The seventh, Lost Lemoine: Part Two, is slightly longer. A Second Round of Seconds, a 2016 45-minute one-act originally written for The Novus Actors (Teatro’s adjunct company of lawyer thesps). The comedy is based on the concept of speed dating, Lemoine explains. “One on one scenes, a bell rings, they re-group….”

The pieces, say the Teatro co-artistic directors, rise to the extreme challenge of telling a story, dramatically and theatrically, with dimensional characters, in a matter of minutes. The playwright, says Cornish, “encapsulates their world in three lines, who they are, the journey they go on….”

Kristen Padayas stars with Mathew Hulshof in A Fit, Happy Life. Photo supplied

The protagonist of the third streaming production A Fit, Happy Life is a dedicated department store bed salesman, in encounters with a succession of customers. The original concept dates from a three-performance late-night run at the old Phoenix Downtown space in 1985. Mathew Hulshof plays the “earnest mattress expert” with Kristen Padayas as all the customers, in a series of quick-changes made possible by the medium of film. “When I was digitizing, I found three scenes I really like,” says Lemoine. “And I’ve added two new ones.”

The streamed productions will likely intersect with Fringe time in August. But though the Varscona will be a BYOV as usual, the Teatro offerings won’t be part of the festival per se this year (largely due to logistical challenges in scheduling and ticketing).

At the centre of the live in-person season finale (Sept. 23 to Oct 9), Lemoine’s highly unusual Fever-Land, is the intersection of characters in 1960s Winnipeg and other-worldly personages who advise a chorister involved in an illicit affair:  The Erl-King (star of a Goethe poem put to music by Schubert) and The Queen of the Willis borrowed from the classic ballet Giselle. Red velvet cake at the Eaton’s cafeteria in Winnipeg figures in the play (the original program, as I recall, contained the recipe). “It hadn’t quite made its comeback then,” says Lemoine.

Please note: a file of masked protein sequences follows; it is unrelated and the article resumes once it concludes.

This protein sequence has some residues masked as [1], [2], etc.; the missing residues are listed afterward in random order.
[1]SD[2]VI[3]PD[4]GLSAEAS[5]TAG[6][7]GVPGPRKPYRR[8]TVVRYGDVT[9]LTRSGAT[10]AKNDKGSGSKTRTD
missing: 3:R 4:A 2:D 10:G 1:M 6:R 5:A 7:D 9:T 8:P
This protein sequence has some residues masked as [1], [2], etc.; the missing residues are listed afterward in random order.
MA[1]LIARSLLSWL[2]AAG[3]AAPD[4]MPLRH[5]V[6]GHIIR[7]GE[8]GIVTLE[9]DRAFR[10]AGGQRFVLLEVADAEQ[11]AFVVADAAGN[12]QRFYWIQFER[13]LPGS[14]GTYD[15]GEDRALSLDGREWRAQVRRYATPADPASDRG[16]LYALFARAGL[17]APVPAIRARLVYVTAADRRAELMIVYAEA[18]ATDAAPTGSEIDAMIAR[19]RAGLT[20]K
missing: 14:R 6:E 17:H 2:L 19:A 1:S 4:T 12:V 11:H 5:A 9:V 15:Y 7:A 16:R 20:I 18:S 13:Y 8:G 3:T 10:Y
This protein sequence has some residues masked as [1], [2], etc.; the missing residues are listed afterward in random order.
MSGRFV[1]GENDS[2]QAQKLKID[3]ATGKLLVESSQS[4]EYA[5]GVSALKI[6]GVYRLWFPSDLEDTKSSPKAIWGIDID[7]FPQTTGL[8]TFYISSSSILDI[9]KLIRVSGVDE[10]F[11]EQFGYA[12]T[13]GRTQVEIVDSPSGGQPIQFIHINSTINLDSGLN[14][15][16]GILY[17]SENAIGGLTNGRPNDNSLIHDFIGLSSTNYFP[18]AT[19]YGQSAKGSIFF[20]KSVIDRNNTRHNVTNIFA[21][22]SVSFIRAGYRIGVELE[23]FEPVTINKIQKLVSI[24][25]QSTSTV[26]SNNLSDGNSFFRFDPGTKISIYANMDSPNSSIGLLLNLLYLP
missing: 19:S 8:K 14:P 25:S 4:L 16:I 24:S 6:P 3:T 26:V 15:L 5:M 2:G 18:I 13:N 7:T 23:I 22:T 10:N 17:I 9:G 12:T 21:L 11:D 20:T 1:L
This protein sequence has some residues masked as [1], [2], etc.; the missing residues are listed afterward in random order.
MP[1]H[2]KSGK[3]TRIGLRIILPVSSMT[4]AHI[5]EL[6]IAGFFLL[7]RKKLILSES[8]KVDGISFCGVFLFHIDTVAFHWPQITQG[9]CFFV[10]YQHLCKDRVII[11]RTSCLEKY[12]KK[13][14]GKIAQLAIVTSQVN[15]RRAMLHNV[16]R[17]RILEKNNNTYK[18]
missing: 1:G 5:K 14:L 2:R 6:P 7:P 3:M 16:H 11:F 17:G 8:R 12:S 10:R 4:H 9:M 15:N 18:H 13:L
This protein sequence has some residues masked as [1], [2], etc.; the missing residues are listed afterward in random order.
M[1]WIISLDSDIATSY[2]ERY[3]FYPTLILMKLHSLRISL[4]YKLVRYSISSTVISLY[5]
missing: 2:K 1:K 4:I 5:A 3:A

Cornish directs the revival, starring Jenny McKillop, with MacDonald-Smith and Cathy Derkach.

The three streamed productions will not be movies, Cornish hastens to add. They’re “theatre-film hybrids.” Lemoine echoes the thought. “We’re trying to acknowledge we’re in a theatre.” And there are advantages, after all, to the digital world, to wit “outreach nationally and internationally…. Finally, my aunts in Winnipeg and Toronto can see the shows.”

Teatro La Quindicina 2021 season

Lost Lemoine: Part One (releasing late summer)

Lost Lemoine: Part Two (releasing late summer)

A Fit, Happy Life (releasing late summer)

Fever-Land (live in-person Sept 23 to Oct 9)